Strings or Lasers?
A Club Ford Driver Reflects on the Relentless March of Technology
I see in the latest racing glossy from across the pond that they've come up with a way of making carbon fiber chassis so inexpensively that they may be able to make FFords with it. But I like the space frame on our current runner and would refuse to buy a carbon fiber version. One of the alluring aspects of this great sport is the technology it involves and its constant march forward which usually allows the creation of faster machines. But although “faster” is a word that’s always in the front of racers’ minds, Club Ford racing cars are, in a way, frozen in time. They’re really early-sixties tech as in Cooper, Lola, Lotus - remember them? The little open wheel car we field is not much different from Jack Brabham’s 1960 World Championship Cooper except for the rocker suspension our car has at one end and a few other niceties which show we're not entirely immune to progress. The F1 cars of the 50's and 60's were remarkably simple by current standards and their construction was fairly crude. The mid-50’s Mercedes GP cars were an exception and with their drivers Fangio, Moss, Kling and America’s John Fitch, they won everything they entered.
Our own team is a lot like Scuderia Ferrari in that new technology comes to us slowly but not for lack of desire or funds! Enzo did not embrace monocoque chassis, disk brakes or even rear engines, for that matter, until others showed that it was the only way to go. So, technology may be hot stuff now in Maranello but it wasn't always that way. F1 is totally computer based and the cars can send info with a hundred parameters back to the pits where a veritable army of technical staffers analyze it and plan appropriate adjustments. Our idea of communication from car to pits is this: a few simple internationally recognized hand signals and a wonderful, florid flood of adjectives and verbs when the car returns to the paddock where the anxious crew proceeds to take tire temps with our Hi-Tech pyrometer. We thought once about investing in a G-Meter but figured that the driver wouldn't be able to do what the damn thing tells him to do. And besides, we don't want to know some of the things the meter will inevitably tell us.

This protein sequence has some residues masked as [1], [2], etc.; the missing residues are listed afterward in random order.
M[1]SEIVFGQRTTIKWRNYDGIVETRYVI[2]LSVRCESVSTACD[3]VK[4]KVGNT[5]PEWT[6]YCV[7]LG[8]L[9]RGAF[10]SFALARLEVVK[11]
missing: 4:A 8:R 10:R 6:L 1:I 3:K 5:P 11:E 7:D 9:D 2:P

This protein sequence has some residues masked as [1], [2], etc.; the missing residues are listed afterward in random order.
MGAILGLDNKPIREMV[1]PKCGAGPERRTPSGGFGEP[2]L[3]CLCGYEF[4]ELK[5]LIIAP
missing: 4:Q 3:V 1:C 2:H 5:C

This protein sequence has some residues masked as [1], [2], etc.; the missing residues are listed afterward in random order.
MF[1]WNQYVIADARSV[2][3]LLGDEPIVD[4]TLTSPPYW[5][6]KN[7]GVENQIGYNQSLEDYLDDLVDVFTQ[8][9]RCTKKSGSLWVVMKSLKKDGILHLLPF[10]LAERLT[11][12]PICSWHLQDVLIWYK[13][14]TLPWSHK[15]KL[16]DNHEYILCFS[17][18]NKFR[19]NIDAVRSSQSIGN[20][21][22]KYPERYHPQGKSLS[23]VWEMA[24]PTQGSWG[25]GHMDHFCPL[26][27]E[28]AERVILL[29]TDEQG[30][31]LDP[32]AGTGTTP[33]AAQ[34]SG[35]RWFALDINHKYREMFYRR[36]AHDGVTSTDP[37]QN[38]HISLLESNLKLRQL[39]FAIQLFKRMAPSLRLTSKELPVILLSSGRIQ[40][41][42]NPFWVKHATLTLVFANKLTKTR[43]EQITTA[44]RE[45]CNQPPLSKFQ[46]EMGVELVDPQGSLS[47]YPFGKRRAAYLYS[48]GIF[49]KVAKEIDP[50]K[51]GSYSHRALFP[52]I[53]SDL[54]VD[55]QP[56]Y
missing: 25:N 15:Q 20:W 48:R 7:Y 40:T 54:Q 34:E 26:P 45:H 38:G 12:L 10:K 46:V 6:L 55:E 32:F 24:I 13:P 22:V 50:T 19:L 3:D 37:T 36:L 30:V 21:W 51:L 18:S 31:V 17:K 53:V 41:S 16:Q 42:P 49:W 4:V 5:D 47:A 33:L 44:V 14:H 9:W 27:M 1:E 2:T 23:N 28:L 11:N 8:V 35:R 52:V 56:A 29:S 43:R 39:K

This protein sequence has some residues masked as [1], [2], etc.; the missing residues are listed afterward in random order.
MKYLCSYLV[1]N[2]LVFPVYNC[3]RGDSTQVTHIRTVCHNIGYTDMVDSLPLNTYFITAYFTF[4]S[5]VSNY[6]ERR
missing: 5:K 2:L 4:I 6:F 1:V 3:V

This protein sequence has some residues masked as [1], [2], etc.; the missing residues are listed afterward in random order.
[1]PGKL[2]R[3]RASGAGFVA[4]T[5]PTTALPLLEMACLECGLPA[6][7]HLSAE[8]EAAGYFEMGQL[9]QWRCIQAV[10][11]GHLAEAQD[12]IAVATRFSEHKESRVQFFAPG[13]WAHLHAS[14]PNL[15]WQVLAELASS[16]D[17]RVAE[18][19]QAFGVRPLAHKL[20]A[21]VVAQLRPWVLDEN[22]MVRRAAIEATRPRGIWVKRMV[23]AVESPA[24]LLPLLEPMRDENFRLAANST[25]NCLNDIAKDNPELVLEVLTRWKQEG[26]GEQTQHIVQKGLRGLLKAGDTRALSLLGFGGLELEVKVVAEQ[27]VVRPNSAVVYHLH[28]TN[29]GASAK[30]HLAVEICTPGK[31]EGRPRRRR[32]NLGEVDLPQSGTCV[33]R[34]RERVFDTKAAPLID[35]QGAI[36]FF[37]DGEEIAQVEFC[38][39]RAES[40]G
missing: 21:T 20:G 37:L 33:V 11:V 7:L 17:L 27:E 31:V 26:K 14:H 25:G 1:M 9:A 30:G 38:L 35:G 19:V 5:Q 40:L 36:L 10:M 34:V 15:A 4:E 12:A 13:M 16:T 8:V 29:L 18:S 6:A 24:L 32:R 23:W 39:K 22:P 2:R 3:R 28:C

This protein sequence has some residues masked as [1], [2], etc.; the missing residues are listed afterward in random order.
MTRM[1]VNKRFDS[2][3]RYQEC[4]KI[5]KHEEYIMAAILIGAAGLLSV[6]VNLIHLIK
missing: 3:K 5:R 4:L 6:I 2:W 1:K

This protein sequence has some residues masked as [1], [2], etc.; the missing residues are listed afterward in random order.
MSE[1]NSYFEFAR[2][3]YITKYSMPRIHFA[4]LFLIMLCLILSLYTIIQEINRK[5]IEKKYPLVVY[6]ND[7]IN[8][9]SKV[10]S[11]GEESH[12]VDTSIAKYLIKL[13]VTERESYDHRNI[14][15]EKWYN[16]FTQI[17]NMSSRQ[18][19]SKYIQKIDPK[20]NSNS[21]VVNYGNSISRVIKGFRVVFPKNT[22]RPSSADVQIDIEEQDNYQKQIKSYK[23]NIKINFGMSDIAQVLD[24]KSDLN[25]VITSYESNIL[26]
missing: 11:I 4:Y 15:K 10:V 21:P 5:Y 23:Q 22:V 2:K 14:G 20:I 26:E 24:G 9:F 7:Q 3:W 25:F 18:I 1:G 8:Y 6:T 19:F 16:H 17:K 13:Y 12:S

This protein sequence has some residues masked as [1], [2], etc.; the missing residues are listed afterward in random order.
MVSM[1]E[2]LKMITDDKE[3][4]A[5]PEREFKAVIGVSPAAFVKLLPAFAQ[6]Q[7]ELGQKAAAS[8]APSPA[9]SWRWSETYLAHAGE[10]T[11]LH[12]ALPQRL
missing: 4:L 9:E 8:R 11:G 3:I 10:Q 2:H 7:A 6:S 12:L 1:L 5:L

We've seen people with those exotic optical alignment devices but we still prefer using strings and a fine machinist’s ruler. Our engine is a simple four banger with a carburetor and points ignition. No team of engine technicians in our garage! In F1 they go to great lengths with their engines and their budgets are colossal. The machines at Ilmor can work all night unattended, cranking out machined blocks or heads. But, you know, since Ernst Henry designed the 1913 Peugeot, no great leaps have been made as far as general layout is concerned. It's all been refinement since then by Miller, Columbo, Duckworth and Smokey.
For a capsule look at how technology has changed things, just look over the entire career of Mario Andretti. He first drove unbelievably rustic stock cars, then sprinters, Champ Cars and CanAm cars; he won the Daytona 500 in a Holman-Moody Ford and then drove for Ferrari and at Lotus he participated in the birth of the ground effects era, winning the World Championship. A veritable time-line of new technology can be found in this one man's biography.
So does technology really matter to the typical Club racer? Yes and no. It is an ever-fascinating and very important part of the auto racing world. But the heart of racing is the challenge and the competition, the sport and the camaraderie. What matters, too, is that cold brew at the end of a hot day at the track!